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    • High level characters are superhuman almost by definition. At the level where characters can teleport vast distances and fly at-will, characters have already gone way beyond what even greatest of humans in our reality could do. Heck, when you think about it, even Batman is superhuman (both insanely intelligent and insanely strong, master of all martial arts, immeasurable amount of wealth and high tech resources, incredible financial and political connections).

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    • As Garrick Wiliams put well, once you get to the part of the game where superpowers are needed, other concepts need to step up or their game or face an expiration date. Just because there are levels doesn’t mean you have to keep leveling, if the game reaches a certain power level you don’t like, its better to stop the levels at that point, opposed to trying to force something else in there.

      Batman is a good example as well, of a character who has Charles Atlas Superpowers, or subtle superpowers (he’s taken hits from creatures with super strength before, if that isn’t classic higher HP, not sure what else is). His concept is also an example of something that’s not necessarily good for a Level-based game where there’s power levels. The Dark Knight is great for low levels, but simply embarassing when it comes to mid or high level opposition.

      Plus, “realism” is the last thing I think about when it comes to a game, especially a Fantasy (Roleplaying) Game.

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  2. I don’t know much about the skill system, but the feat thing could work if the abilities had some kind of trade off. For example, the Mighty Leaping feat lets you travel farther than the Flight feat, but you can’t stay airborne and you must travel in a straight line. If Mighty Leaping was just like Flight but worse, there wouldn’t be much reason to take it over the spell. However, I’m not sure how this would play out with the skill system. If you invested in Athletics, it would feel odd if it had no effect on the jumping.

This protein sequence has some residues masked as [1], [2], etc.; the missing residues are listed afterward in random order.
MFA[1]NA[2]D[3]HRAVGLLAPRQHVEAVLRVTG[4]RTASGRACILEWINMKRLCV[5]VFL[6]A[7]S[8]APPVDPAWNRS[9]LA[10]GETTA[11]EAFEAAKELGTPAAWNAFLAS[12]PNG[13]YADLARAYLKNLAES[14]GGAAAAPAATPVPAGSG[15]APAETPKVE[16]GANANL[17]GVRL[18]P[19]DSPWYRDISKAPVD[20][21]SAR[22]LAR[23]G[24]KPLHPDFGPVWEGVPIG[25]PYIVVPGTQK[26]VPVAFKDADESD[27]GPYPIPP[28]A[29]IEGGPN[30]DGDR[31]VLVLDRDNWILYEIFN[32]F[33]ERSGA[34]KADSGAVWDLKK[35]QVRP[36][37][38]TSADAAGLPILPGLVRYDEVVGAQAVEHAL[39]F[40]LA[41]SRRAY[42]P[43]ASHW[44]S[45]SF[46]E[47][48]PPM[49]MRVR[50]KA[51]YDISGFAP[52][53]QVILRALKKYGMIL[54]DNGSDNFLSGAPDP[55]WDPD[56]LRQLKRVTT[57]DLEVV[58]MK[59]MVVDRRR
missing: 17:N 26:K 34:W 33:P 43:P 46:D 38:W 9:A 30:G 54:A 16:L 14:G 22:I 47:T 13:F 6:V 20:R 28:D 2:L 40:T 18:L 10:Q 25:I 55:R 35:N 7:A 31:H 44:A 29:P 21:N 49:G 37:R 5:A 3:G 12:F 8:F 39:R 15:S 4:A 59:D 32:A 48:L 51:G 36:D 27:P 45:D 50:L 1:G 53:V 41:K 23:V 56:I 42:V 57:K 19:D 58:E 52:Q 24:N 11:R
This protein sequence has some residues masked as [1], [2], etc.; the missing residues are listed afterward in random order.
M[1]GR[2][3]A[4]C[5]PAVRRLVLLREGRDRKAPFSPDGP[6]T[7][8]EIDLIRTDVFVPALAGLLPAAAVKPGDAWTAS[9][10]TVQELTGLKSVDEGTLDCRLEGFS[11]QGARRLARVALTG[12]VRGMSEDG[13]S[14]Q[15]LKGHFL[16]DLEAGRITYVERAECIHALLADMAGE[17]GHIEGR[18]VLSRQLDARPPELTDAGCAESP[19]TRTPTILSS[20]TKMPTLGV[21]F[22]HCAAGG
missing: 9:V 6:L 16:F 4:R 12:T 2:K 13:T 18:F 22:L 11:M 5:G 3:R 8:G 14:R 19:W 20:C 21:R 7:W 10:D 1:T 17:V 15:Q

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  3. On this subject, I feel that mobility is a largely unexplored design space. When designing a fantastical martial class and brainstorming abilities for it, I realized that most answers to mobility are either flight, pounce, or an ability that gives blanket immunity to difficult terrain. Even teleportation is largely used for travel and getting into and out of a fight since dimension door is such a high level spell and has a long range. This feels like a shame because there could be plenty of fun ways for a character to get around the battle field, like throwing out a “hook shot” or doing a really big leap.

    On that note, the monk’s high jump ability always made me feel sad for how cool that ability could have been. A +20 to Acrobatics seems awesome at a glance until you actually look at the jump DCs and realize this only amounts to an extra 5 feet of height. And the wizard gets the fly spell at the same level the core monk gets high jump.

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    • I agree on all those points.
      It’s funny that you mention the monk, it reminded me of an old Dragon magazine article from the 80s that talked about redesigning the monk, and it pointed out that at level 5 (in 1e) a monk got Feign Death… but a wizard got Fireball. :/

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      • Really? Just yesterday, I played at a con where our party got nuked by a wizard who faked unconsciousness from taking a fireball and then spammed his own fireballs.

        But yes, that does strike me as strange that the monk gets an ability that any stealthy/sneaky character should be able to do whereas the wizard can unleash massive blasts of fiery death.